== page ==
Foundation aids another ‘Armer Kid’

At age 3 ½, little Brooks Pallan has endured four months of chemotherapy – and faces several more years of treatments, as he battles a form of leukemia. (Courtesy of Kate Pallan)

Brooks Pallan is only 3 1/2 and already the Chandler toddler has undergone multiple chemotherapy treatments.

The third child of Taylor and Kate Pallan faces treatment for Brooks’ B-Cell Acute Lymphoblastic Leukemia that could take three years or more.

Ahwatukee-based Armer Foundation for Kids has stepped in to help the Pallans, who began this tumultuous journey on March 12. Brooks is the newest “Armer Kid” for whom the foundation is raising funds.

The Armer Foundation’s mission is to be there when health insurance is not enough to help, assisting families with co-pays, premiums, deductibles, and out-of-pocket expenses.

To accomplish its mission, the foundation relies on donations through and by selling household goods, clothing and shoes at their charity thrift store at 9830 S. 51st St., Ahwatukee.

Their major fundraiser, its third annual gala, will be held 5-10 p.m. Aug. 6 at the Ashley Castle, 1300 Price Road, Chandler.

All fundraising by the nonprofit is done to ease parents’ financial burden so as they care for their children with chronic or life-altering diseases.

Taylor Pallan said he and his wife – the former 2004 Desert Vista High School alumna Kate Rook – said are “shattered and oftentimes overwhelmed by the journey ahead.” They have two other children, Ellie, 7, and Jack, 5.

They not only can use the donations made to their family through The Armer Foundation for Kids but also look for help from a higher power.

“We would appreciate prayers for Brooks’ treatment and that God would continue to provide our family with His strength,” Taylor posted on the Armer Foundation’s website.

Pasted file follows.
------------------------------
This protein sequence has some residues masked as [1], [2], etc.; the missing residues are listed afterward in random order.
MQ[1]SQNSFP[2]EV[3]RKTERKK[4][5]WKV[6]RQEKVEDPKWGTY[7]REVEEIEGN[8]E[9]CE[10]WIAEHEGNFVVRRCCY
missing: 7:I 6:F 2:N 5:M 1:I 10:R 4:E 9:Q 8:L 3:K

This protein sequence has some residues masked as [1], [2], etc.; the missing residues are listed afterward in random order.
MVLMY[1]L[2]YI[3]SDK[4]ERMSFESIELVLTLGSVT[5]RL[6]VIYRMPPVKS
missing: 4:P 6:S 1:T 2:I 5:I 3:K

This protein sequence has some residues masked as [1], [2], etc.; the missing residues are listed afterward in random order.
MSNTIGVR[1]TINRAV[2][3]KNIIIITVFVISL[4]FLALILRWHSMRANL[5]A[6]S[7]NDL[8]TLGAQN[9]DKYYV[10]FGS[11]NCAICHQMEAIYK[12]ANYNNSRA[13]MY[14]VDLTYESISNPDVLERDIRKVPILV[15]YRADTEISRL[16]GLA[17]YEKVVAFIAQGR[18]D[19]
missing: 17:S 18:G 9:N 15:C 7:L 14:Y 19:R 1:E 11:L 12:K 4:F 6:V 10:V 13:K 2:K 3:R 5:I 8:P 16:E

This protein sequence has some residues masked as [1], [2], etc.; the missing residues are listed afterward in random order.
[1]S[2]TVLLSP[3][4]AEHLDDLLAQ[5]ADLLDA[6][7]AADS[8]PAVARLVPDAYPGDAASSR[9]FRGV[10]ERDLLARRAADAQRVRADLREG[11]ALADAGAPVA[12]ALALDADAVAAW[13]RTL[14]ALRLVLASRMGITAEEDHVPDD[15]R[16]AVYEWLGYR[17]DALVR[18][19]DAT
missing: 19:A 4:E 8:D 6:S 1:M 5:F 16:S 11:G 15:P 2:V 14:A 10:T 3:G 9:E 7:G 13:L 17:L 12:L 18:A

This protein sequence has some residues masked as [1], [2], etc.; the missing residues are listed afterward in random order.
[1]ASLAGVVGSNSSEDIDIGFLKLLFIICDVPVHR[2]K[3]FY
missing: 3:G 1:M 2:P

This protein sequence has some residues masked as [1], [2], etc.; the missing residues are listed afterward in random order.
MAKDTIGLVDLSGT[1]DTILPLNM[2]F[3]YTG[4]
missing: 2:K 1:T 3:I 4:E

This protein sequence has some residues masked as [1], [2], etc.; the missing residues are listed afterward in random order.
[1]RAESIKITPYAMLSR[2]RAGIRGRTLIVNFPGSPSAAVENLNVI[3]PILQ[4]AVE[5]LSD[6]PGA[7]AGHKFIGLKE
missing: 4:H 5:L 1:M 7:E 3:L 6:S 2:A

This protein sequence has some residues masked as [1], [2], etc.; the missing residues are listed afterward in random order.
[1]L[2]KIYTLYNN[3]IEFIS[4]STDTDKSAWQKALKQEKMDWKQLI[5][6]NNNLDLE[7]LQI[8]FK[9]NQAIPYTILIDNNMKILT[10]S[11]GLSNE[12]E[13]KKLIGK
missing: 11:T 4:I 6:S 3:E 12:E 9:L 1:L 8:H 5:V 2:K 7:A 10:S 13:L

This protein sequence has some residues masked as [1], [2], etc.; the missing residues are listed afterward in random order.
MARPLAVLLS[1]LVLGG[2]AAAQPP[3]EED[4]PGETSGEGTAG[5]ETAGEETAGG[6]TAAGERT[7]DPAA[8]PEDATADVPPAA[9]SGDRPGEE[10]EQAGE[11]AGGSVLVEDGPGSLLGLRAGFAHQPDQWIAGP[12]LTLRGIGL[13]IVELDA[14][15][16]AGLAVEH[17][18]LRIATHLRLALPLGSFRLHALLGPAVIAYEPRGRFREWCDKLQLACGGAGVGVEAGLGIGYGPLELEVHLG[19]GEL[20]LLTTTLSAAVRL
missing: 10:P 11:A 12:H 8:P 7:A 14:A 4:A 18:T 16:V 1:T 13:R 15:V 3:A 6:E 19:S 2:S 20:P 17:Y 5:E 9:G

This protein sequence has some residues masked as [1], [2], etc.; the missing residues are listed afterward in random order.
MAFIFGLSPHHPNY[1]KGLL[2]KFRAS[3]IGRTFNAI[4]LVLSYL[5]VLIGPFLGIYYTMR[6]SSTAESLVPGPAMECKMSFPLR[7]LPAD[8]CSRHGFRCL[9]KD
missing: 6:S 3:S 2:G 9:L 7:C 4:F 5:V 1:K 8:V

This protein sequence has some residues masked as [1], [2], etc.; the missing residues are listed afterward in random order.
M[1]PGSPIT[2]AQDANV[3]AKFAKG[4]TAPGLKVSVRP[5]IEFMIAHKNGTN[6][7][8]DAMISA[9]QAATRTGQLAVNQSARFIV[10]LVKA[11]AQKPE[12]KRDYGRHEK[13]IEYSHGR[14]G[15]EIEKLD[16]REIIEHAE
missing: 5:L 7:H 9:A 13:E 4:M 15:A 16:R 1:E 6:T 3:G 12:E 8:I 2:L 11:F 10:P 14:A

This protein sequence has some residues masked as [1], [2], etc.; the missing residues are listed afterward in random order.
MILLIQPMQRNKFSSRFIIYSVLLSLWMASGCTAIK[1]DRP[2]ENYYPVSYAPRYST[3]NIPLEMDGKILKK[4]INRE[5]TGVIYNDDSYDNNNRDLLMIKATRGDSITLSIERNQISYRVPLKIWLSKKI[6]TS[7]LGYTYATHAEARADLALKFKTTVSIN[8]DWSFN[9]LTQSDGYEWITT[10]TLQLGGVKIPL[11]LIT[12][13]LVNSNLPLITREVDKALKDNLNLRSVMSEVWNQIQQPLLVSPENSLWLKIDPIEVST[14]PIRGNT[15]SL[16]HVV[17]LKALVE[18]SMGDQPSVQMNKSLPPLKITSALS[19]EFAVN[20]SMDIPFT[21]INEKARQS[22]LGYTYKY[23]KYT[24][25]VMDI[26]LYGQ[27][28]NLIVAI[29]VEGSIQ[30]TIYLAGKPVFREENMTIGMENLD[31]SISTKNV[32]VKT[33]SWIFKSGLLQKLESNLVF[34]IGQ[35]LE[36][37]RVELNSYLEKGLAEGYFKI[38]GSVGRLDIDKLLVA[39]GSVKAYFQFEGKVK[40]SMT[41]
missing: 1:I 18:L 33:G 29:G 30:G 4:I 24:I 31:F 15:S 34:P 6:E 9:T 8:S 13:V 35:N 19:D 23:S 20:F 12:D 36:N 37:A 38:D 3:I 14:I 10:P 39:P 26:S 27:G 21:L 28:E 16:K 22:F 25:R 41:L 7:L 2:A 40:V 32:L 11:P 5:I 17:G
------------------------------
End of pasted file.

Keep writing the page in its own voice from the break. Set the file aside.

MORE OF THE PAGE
Kate, who was a special education elementary school teacher in California and Chandler before transitioning to a stay-at-home mom two years ago, said the nearly 4-month-old journey has been “a steep learning curve.”

But like her husband, she is thankful for the Phoenix Children’s Hospital – their “home away from home.” She also feels blessed to have the availability of the Phoenix Children’s East Valley Specialty Care Center on E. Southern Avenue in Mesa.

It is here that Brooks can receive chemo infusion and spinal taps while receiving physical therapy at the PCU outpatient location at Mercy Gilbert hospital.

“It’s a much easier drive for us than driving 40 to 50 minutes into Phoenix,” said Kate, a south Chandler resident who grew up in Ahwatukee.

Brooks’ parents agree the chemo treatments especially take their toll on their toddler.

“Some of the drugs cause him to lose his gross motor skills and suffer through nerve pain,” said Taylor. “Brooks’ treatment will be about three years with numerous hospital stays and clinic visits.”

Seeing the changes the disease and his treatments have wreaked on their youngest son have been heart-wrenching.

“Before Brooks’ diagnosis, he was super active, yet at one point he couldn’t walk across the house; he had to be carried. He has access to a walker should he choose to use it,” Kate said. “Even with the chemo, he’s pretty amazing.

Brooks’ siblings also earn the adjective from their parents.

“Our other two kiddos have been amazing during this time. Although their lives changed in a blink of an eye, they seem to be doing well and learning true empathy by watching their little brother tackle this mountain,” said Taylor, a project manager for a general contractor.

As with other families who are blindsided by unexpected hospitalizations or children suddenly diagnosed with diseases, The Armer Foundation has been there to help in any way possible.

“It’s more than just helping us with bills, though that’s been so wonderful especially in the first months when there were a lot of expensive tests and procedures. Jennifer is always contacting us asking what they can do for us. So it’s that emotional support, too,” said Kate, referring to Jennifer, who founded the foundation with her husband Matt, and runs Armer Air with him as well.

For more information on Brooks and other Armer Kids and how to help, visit

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